Reading: Adventure Comics #467-478 / Jan 1980 – Dec 1980

Aquaman borrows a cover idea from Adam Strange

Aquaman borrows a cover idea from Adam Strange.

DC Super-Hero Spectacular was a giant-sized “Dollar Comic” DC had planned but the book never made it past the planning stages. Not much is known about it but was to have featured Plastic Man, who was imminently close to the début of his own Saturday morning cartoon. When Adventure Comics was downsized from a Dollar Comic, Plas was moved there to share the comic with a new guy, Starman.

In an odd parallel, Wonder Woman had been removed from the previous run of Adventure Comics with the intention of giving her a feature in DC Super-Hero Spectacular. As there would have been four slots for that comic, the other two features are unknowns. Potentially Starman was one as, so far as I understand it, his development predated the decision to put him in Adventure Comics.

Reading Starman, one gets the impression that there was a lot of thought put into it. Steve Ditko is credited as “designer” as well as penciler so I imagine that Wein (editor) and Levitz (writer) were hoping he would create a distinctive visual world for Starman as he did for Dr. Strange and some of the earlier characters he’s known best for. Romeo Tanghal, as inker, adds a lot of warmth and dimensionality to Ditko’s work — something he was beginning to lose as time went by.

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Starman was a soap opera with a big cast and a unique love triangle. Starman loves Merria. Merria loves Starman. The Empress loves Starman, too. But the Empress sentenced Starman’s alter ego, Prince Gavyn, to death — hence, he wears a mask. Oh yeah, the Empress is his sister.

Plastic Man from the start is drawn by Joe Staton and Bob Smith. The first two stories were written by Len Wein who was followed by Martin Pasko for the rest of the run.

Personally, Starman was the attraction here. Ditko and Levitz were a good team. The Plas series was ok but… silly rather than funny.

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Raw Sewage the Rock Star gets the crowd out of the disco while Plasticman takes care of the bomb in the mirror ball.

The lettercol over these issues indicates a few interesting things:

  • • the $1 sized Adventure Comics didn’t sell well. This incarnation apparently didn’t either since it lasted only a year. Part of the mission of the “dollar-sized” Adventure Comics was to have a book in this format that didn’t rely on either Superman or Batman — something that DC from the outset was hoping to prove. It’s safe to say they proved it. It couldn’t be done. Was this part of the reason DCS-HS never happened? DC “knew” it couldn’t sell?
  • • Plastic Man’s first two adventures were written in reverse order. The 2nd published adventure was edited by Ross Andru so he would’ve likely been the editor of DCS-HS.
  • •Andru had recently changed jobs at DC so that might have played a part in the decision not to go ahead with a new dollar comic — not enough editors to cover Andru’s workload and this new comic. Also, does this mean that Wein would’ve been the regular writer of Plas in DCS-HS?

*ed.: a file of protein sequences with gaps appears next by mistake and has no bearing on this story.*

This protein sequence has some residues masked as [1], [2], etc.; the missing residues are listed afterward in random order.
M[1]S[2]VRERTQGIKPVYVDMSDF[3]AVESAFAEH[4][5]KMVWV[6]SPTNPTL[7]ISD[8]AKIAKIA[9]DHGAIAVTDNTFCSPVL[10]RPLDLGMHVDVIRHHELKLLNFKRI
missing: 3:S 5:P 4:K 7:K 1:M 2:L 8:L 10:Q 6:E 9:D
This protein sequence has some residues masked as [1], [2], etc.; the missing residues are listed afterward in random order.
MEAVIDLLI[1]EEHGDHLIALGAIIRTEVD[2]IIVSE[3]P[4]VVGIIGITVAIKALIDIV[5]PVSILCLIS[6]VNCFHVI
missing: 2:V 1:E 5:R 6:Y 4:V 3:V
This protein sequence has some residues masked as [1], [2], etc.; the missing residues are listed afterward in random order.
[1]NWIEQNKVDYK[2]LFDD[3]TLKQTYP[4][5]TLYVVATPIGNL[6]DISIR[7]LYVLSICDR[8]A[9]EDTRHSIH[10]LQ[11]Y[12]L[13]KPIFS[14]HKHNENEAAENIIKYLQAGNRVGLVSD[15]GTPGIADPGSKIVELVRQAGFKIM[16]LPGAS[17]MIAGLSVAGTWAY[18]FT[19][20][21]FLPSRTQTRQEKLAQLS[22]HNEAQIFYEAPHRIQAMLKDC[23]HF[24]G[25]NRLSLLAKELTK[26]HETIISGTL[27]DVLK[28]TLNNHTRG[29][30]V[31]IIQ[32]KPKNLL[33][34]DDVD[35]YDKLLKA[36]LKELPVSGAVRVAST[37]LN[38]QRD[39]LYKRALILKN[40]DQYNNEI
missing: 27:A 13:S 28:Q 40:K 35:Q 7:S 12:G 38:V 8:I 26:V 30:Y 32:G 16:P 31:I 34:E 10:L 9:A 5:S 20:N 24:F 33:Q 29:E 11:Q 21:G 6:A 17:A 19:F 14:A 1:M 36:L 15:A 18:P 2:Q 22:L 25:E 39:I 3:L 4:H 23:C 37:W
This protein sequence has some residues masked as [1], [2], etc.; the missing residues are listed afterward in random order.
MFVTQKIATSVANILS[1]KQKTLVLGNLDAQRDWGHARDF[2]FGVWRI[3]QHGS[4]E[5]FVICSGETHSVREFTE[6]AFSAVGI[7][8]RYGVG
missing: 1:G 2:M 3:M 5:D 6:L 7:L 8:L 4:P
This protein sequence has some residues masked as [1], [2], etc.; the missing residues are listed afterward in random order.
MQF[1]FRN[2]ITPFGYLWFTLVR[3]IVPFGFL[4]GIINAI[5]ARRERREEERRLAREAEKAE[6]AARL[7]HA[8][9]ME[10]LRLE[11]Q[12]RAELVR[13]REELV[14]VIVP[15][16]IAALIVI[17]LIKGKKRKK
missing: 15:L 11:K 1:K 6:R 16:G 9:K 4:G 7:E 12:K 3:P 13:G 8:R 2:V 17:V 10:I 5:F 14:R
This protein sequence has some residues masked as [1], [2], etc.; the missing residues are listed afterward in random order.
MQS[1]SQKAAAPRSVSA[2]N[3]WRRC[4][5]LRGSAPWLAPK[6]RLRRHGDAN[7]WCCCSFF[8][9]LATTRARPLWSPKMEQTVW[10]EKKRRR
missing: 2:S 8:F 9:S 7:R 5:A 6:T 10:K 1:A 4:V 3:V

• • in response to a letter from Steve Cohen (who’s concerned whether the news that Aquaman is returning to Adventure means Starman or Plastic Man are being kicked out), it’s noted that there’s some thought about moving Starman to a different book to make room for someone else. No indication who that might be or what book Starman might move to.
  • • There’s a reference that Wonder Woman’s letter col is discussing Sensation Comics returning as a team-up mag for WW. I suspect that was only wishful thinking for the readers.

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Aquaman and Cal Durham

Aquaman came onboard for the last 4 issues and continued from his run in World’s Finest Comics (another Dollar Comic). Notable things here are:

  • • the creative team is Dick Giordano (both pencils & inks) and J.M. DeMattis (writing his first series for DC. Before this, he’d only done shorts for the anthology mystery & war books).
  • • In an odd scene in the first adventure, Aquaman reminds the villain that he’s been a crimefighter since those new kids, Firestorm and Black Lightning, were in diapers and that Aquaman is the best. No ego here.
  • • Aquaman gets the cover for 2 issues and gets a full 1/3 for the other 2 issues. Since Aquaman was the best known of the three features, I suppose it makes sense. For all that Plas had a TV show (it ran 2 seasons — 1979-1981) and that the reason he got a series in Adventure was to capitalize on it, Aquaman had SuperFriends that ran for pretty much all of the 70s.

478 was the last issue. Although each series’ ending indicates where the character will be seen next, there’s no indication otherwise that Adventure is cancelled. There’s no “next issue” box — space for it was made on the lettercol but the text is a plea for a children’s charity. Which makes one think that the decision to cancel was done pretty quickly.

Notable ads:

New Teen Titans #1
I know this got my attention. I was a big Titans and Doom Patrol fan before this. Add Perez and that cemented the deal.

Wonder Woman: an ad showing her next 3 issues
What caught my eye was in the 3rd issue, the Earth-2 Huntress was to be the backup. That series was the only reason to buy WW for the next few years. WW was an awful comic otherwise.

The Answer Man has a full page in some issues
One of the things I remember that added shock value to the Answer Man was that it was often the only source which confirmed the cancellation of a series. Given that distribution was often spotty, missing an issue of a comic wasn’t a guarantee of cancellation and not knowing for certain caused stress (at least it caused ME stress 🙂 ).

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